Do you celebrate any special occasions?
How will you keep me informed as to what my child does each day?
Do you provide meals or do I need to bring a packed lunch?
If you provide meals, do you have a sample menu?
What is your settling in procedure?
How much do you charge and what does this include?

Must Haves
 Ofsted Registration Certificate
 Public Liability Insurance (normally with NCMA/Morton Michel)
 Certificate for 12 hour Infant/Child Resuscitation First Aid Valid for 3 yrs,
 Car Insurance Certificate showing Business Use
 Ofsted Inspection Report (unless newly registered)
 Contracts
 Incident/Accident Records
 Medicine Records
 Attendance Register
 Permission Forms
 Emergency Medical Treatment
 Transport in Car
 Photographs
 Medicine
 Others

Should Haves
 Initial training Certificate (often an ICP)
 CRB Clearances (only those registered since 2002)
 Child Record Forms
 Certificates of training/Qualifications
 References/Thank you cards
 Contact Book (mainly used for 0-3 year olds)
 Policies
 Procedures
 Observations and development records
 Photographs

shoshe Fri 07-Aug-09 08:56:56

Here we are!

Alibubbles list

How long have you been working with children?

What training have you had? Any qualifications? Are you part of a network, achieved a quality assurance qualification, look at registration certificate, insurance details, business use for car. First aid must be no more than 3 years old, food hygiene certificate, Certificate in Childminding practice or NVQ 3, Contracts and record forms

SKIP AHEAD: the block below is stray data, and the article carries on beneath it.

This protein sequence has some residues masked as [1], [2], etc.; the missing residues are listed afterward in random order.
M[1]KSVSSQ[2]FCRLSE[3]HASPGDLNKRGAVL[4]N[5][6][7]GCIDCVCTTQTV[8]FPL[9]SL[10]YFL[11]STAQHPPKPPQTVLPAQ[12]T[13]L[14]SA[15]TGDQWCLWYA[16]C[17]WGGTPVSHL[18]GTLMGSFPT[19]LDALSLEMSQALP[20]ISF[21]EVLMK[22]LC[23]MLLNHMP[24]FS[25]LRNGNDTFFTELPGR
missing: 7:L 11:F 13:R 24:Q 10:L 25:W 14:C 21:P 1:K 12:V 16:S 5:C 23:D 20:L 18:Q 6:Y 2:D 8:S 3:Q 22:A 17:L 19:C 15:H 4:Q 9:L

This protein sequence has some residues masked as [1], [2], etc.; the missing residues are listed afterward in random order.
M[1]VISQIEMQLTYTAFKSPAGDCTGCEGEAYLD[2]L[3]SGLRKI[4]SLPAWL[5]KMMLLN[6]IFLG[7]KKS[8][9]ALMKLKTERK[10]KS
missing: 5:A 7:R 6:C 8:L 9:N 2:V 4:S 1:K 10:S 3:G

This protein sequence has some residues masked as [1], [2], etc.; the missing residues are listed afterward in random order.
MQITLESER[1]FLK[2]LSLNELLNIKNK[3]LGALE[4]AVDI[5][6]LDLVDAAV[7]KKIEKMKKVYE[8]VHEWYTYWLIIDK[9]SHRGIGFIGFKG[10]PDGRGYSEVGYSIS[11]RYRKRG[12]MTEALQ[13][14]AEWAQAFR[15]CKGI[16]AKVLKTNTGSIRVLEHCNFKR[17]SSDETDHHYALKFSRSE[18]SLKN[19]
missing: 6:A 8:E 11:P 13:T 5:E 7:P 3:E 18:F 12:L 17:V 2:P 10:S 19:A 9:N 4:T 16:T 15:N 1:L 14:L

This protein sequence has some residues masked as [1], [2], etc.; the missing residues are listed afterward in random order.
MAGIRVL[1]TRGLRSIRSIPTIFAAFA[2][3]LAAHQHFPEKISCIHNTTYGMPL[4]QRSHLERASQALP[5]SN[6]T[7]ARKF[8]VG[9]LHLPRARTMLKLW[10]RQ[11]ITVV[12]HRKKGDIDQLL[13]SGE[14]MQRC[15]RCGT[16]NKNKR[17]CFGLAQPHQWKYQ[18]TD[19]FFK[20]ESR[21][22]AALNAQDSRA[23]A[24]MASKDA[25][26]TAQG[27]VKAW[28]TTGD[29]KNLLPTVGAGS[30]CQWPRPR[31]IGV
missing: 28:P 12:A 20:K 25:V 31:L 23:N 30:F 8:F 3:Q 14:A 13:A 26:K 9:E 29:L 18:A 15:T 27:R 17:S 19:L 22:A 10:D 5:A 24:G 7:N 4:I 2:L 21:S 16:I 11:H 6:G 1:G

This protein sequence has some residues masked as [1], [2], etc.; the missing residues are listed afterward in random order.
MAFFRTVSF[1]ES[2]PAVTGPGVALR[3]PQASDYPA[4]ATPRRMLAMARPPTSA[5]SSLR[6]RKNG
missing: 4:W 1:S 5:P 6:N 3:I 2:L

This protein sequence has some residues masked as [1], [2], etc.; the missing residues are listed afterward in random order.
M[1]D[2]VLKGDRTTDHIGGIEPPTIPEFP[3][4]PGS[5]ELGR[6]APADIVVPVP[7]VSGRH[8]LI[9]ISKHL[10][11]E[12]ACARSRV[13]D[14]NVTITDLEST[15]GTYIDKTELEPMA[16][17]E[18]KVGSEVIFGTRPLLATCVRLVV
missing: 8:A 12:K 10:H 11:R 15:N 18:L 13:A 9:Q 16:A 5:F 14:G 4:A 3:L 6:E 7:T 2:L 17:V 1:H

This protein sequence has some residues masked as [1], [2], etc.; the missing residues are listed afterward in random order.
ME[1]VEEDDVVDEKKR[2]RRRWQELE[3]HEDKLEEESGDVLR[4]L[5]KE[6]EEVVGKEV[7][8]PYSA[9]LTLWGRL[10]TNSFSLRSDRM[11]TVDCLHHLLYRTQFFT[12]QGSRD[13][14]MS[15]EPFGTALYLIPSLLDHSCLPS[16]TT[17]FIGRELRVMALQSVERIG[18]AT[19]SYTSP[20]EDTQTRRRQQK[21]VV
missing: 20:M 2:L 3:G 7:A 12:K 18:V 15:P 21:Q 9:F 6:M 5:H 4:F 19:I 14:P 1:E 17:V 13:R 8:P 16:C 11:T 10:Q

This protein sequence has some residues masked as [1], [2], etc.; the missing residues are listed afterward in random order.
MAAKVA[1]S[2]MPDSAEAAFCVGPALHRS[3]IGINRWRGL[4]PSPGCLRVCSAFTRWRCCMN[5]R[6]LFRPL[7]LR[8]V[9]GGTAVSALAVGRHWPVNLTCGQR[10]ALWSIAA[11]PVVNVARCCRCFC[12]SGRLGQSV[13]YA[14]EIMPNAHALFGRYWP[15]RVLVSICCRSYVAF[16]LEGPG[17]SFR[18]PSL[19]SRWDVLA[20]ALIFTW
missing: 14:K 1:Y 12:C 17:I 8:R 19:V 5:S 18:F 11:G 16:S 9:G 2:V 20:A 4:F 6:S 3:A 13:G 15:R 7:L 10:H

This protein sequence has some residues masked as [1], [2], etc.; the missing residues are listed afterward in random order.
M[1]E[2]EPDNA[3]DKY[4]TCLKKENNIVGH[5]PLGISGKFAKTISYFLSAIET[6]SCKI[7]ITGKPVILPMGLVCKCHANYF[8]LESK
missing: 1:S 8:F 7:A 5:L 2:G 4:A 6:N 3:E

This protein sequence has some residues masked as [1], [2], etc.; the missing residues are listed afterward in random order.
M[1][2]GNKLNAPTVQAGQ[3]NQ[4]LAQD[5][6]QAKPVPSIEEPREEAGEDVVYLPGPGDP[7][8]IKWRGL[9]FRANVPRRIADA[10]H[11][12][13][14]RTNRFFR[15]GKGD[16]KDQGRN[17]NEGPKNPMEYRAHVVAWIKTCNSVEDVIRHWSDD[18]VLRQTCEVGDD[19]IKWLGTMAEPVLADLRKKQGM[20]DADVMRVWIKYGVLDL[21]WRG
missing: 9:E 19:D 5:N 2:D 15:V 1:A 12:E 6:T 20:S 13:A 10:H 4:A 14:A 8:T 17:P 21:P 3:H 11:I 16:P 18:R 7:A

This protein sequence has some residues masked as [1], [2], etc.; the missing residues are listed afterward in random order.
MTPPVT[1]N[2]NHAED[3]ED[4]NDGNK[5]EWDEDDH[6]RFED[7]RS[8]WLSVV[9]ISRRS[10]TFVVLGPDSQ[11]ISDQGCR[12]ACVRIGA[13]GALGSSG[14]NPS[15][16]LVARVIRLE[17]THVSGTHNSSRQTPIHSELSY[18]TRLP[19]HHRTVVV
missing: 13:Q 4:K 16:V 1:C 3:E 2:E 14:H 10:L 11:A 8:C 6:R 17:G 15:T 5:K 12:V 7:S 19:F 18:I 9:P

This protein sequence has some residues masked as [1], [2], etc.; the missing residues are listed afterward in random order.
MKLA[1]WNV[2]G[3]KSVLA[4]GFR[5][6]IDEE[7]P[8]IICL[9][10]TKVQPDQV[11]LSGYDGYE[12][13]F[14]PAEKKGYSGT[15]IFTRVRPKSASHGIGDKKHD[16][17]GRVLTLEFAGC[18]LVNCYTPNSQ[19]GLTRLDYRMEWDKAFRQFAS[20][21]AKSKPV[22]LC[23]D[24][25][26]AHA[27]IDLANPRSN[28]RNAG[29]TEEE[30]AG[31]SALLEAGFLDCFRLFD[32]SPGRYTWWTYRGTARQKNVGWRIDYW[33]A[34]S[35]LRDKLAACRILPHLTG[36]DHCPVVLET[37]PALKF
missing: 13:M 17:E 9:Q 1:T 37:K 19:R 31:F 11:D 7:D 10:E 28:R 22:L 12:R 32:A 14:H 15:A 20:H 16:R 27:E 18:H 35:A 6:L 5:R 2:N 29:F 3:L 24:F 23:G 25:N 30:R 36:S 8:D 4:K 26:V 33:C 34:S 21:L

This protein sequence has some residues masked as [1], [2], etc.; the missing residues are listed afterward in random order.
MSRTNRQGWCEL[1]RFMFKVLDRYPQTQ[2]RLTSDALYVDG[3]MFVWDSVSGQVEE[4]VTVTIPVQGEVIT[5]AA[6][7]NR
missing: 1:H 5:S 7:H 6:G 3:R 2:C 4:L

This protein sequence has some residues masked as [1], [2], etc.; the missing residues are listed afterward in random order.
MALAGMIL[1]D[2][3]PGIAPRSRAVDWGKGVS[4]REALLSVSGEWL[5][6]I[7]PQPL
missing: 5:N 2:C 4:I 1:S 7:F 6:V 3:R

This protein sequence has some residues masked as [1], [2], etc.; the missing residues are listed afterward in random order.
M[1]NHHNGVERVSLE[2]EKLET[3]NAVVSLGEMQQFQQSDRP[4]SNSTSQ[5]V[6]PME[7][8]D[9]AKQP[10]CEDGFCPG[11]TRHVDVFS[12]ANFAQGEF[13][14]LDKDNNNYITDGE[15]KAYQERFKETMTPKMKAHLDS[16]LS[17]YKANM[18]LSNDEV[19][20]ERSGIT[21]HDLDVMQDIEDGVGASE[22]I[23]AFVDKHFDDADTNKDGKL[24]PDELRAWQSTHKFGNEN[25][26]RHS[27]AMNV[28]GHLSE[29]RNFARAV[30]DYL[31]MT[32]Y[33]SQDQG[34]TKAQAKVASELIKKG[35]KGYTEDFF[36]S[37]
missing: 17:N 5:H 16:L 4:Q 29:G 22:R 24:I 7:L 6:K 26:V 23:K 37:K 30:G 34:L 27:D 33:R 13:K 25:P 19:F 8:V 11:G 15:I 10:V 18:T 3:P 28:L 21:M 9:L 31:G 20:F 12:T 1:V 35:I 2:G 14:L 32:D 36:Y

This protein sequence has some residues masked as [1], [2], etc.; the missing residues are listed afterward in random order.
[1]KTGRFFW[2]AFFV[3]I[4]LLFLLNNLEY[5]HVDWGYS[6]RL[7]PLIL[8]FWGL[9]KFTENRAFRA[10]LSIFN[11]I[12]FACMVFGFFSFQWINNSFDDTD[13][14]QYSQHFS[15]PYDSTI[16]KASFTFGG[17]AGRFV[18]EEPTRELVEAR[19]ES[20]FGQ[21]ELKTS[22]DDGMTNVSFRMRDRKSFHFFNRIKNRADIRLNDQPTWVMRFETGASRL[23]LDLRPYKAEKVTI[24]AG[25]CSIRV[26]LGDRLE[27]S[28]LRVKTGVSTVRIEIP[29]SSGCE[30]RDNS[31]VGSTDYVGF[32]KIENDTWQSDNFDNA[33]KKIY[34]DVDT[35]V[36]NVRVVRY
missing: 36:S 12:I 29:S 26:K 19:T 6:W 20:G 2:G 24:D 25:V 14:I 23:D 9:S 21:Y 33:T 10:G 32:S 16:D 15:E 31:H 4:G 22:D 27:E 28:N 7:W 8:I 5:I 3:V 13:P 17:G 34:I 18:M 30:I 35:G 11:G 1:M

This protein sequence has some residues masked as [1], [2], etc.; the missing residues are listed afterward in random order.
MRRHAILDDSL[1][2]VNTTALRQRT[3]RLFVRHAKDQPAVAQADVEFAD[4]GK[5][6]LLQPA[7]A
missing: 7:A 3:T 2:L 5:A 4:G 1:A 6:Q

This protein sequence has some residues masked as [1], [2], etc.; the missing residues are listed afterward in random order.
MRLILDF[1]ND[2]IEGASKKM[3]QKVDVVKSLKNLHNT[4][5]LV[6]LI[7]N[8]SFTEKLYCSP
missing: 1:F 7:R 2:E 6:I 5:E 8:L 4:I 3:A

Do you enjoy being with children and why?

Can I look around, see the rooms and outside play space? If there is no outside play space - how will you make sure my child gets the chance to play outside?

Where will my child rest?

What kind of food and drink will you give? Can I see a menu?

What will my child do all day?

How do you encourage good behaviour?

Will my child be with a regular group of children? How old are they? How will their timetable fit in with my child?

How will you make sure I know how my child is getting on?

What hours is she open?

How much does she charge?

What about when my child is sick, holidays, days off

What do you do in an emergency?

When was her last Ofsted, can you see the report?

Top 10 Quality Pointers